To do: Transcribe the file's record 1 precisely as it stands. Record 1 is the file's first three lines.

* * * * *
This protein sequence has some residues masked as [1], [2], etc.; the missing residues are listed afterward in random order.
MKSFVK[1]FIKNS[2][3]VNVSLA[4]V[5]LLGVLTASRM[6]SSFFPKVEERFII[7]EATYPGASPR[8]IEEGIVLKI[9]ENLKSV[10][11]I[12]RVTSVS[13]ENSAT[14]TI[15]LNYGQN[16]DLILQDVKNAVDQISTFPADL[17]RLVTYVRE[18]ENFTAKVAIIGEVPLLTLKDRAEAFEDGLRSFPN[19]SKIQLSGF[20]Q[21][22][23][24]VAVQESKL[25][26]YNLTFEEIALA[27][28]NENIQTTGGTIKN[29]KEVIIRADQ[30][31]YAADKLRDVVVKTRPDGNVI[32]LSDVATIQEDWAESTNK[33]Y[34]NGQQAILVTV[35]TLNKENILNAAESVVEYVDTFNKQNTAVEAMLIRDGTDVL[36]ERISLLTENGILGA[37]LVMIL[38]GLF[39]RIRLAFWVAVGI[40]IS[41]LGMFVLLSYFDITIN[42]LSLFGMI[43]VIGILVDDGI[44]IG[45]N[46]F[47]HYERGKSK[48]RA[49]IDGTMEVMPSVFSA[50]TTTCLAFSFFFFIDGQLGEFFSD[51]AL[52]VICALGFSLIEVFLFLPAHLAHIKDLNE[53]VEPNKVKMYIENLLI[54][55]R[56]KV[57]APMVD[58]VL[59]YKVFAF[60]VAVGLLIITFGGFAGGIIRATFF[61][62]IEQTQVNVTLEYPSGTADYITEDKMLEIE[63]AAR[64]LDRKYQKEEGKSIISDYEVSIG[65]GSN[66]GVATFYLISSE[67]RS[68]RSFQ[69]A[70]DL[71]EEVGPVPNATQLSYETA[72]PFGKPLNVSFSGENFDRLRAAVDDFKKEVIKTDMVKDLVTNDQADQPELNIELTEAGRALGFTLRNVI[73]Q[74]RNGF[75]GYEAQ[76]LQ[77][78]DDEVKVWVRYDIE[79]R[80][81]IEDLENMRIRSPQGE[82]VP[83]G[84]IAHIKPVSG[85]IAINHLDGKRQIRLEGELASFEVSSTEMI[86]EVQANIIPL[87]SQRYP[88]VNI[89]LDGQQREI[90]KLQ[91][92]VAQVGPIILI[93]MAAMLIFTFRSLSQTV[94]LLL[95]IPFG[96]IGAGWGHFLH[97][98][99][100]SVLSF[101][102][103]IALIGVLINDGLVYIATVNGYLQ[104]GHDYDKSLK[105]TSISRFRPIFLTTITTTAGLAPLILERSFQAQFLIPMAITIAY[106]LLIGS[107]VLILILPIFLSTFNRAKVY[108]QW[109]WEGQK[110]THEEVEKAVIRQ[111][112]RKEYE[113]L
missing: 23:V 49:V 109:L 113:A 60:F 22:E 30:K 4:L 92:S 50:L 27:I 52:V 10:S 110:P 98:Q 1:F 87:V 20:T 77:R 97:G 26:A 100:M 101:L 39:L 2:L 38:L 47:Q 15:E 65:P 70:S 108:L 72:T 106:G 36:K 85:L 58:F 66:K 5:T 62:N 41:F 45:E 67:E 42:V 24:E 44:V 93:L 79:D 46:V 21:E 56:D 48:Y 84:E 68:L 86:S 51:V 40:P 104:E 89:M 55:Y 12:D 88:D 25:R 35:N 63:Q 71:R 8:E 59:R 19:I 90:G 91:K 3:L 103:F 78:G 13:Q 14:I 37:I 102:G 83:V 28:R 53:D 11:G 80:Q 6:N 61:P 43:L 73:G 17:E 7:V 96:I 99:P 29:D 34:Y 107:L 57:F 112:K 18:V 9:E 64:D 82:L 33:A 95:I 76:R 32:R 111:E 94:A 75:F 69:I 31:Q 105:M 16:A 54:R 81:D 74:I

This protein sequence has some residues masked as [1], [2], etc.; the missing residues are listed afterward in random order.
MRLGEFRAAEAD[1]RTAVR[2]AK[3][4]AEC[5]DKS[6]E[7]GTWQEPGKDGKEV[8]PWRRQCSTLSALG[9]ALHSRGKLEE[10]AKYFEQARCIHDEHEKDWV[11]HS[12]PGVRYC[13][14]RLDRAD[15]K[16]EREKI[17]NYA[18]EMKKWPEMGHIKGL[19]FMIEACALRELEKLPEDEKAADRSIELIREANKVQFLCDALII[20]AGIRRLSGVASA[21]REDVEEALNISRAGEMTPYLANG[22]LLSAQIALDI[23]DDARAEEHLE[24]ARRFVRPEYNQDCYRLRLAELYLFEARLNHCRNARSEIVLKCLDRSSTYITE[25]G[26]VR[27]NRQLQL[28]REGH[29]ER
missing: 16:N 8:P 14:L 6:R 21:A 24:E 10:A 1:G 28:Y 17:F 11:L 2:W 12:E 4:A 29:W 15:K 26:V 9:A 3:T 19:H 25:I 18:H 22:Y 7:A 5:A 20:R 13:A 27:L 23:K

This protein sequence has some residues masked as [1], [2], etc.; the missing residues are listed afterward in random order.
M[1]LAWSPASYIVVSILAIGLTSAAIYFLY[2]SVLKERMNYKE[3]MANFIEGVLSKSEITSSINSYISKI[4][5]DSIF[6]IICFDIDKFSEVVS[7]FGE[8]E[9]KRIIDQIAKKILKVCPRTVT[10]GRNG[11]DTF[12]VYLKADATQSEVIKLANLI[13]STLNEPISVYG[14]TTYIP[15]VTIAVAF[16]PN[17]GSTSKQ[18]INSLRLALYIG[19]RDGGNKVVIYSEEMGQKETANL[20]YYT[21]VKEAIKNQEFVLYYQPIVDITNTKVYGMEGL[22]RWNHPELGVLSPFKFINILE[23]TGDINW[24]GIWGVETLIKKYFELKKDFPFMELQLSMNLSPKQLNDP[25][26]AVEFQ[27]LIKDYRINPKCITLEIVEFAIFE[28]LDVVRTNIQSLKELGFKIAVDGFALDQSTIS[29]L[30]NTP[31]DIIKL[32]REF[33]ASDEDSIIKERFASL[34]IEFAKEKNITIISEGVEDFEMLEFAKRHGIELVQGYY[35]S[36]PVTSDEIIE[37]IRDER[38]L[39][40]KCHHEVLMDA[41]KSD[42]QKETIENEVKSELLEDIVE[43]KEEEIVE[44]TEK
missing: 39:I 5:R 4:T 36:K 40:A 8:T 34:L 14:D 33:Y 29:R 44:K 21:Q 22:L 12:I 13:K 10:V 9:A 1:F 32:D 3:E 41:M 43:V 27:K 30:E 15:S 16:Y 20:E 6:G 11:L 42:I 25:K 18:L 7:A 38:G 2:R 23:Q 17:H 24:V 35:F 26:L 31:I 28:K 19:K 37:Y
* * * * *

This protein sequence has some residues masked as [1], [2], etc.; the missing residues are listed afterward in random order.
MKSFVK[1]FIKNS[2][3]VNVSLA[4]V[5]LLGVLTASRM[6]SSFFPKVEERFII[7]EATYPGASPR[8]IEEGIVLKI[9]ENLKSV[10][11]I[12]RVTSVS[13]ENSAT[14]TI[15]LNYGQN[16]DLILQDVKNAVDQISTFPADL[17]RLVTYVRE[18]ENFTAKVAIIGEVPLLTLKDRAEAFEDGLRSFPN[19]SKIQLSGF[20]Q[21][22][23][24]VAVQESKL[25][26]YNLTFEEIALA[27][28]NENIQTTGGTIKN[29]KEVIIRADQ[30][31]YAADKLRDVVVKTRPDGNVI[32]LSDVATIQEDWAESTNK[33]Y[34]NGQQAILVTV[35]TLNKENILNAAESVVEYVDTFNKQNTAVEAMLIRDGTDVL[36]ERISLLTENGILGA[37]LVMIL[38]GLF[39]RIRLAFWVAVGI[40]IS[41]LGMFVLLSYFDITIN[42]LSLFGMI[43]VIGILVDDGI[44]IG[45]N[46]F[47]HYERGKSK[48]RA[49]IDGTMEVMPSVFSA[50]TTTCLAFSFFFFIDGQLGEFFSD[51]AL[52]VICALGFSLIEVFLFLPAHLAHIKDLNE[53]VEPNKVKMYIENLLI[54][55]R[56]KV[57]APMVD[58]VL[59]YKVFAF[60]VAVGLLIITFGGFAGGIIRATFF[61][62]IEQTQVNVTLEYPSGTADYITEDKMLEIE[63]AAR[64]LDRKYQKEEGKSIISDYEVSIG[65]GSN[66]GVATFYLISSE[67]RS[68]RSFQ[69]A[70]DL[71]EEVGPVPNATQLSYETA[72]PFGKPLNVSFSGENFDRLRAAVDDFKKEVIKTDMVKDLVTNDQADQPELNIELTEAGRALGFTLRNVI[73]Q[74]RNGF[75]GYEAQ[76]LQ[77][78]DDEVKVWVRYDIE[79]R[80][81]IEDLENMRIRSPQGE[82]VP[83]G[84]IAHIKPVSG[85]IAINHLDGKRQIRLEGELASFEVSSTEMI[86]EVQANIIPL[87]SQRYP[88]VNI[89]LDGQQREI[90]KLQ[91][92]VAQVGPIILI[93]MAAMLIFTFRSLSQTV[94]LLL[95]IPFG[96]IGAGWGHFLH[97][98][99][100]SVLSF[101][102][103]IALIGVLINDGLVYIATVNGYLQ[104]GHDYDKSLK[105]TSISRFRPIFLTTITTTAGLAPLILERSFQAQFLIPMAITIAY[106]LLIGS[107]VLILILPIFLSTFNRAKVY[108]QW[109]WEGQK[110]THEEVEKAVIRQ[111][112]RKEYE[113]L
missing: 23:V 49:V 109:L 113:A 60:F 22:E 30:K 4:L 92:S 50:L 27:I 52:V 10:S 110:P 98:Q 1:F 87:V 20:T 77:R 97:G 26:A 100:M 101:L 39:L 2:L 38:L 47:Q 15:E 65:P 70:S 108:L 72:T 106:G 36:K 85:L 58:F 66:K 5:T 62:N 41:F 45:E 67:E 42:V 24:E 44:V 93:L 79:D 46:V 21:E 56:D 48:Y 84:E 68:L 86:S 51:V 40:P 104:E 89:M 55:Y 12:D 88:D 25:R 35:N 63:Q 71:R 8:E 59:R 19:I 90:G 91:K 3:L 103:F 78:G 13:Q 14:I 37:I 102:G 83:V 28:R 53:D 11:G 80:Q 6:N 61:P 43:L 73:G 17:E 7:V 96:I 99:P 29:D 34:Y 107:L 57:F 112:K 18:V 9:E 64:D 82:L 33:A 95:I 76:R 32:R 111:E 94:A 75:F 69:I 31:Q 105:M 16:A 54:R 81:D 74:I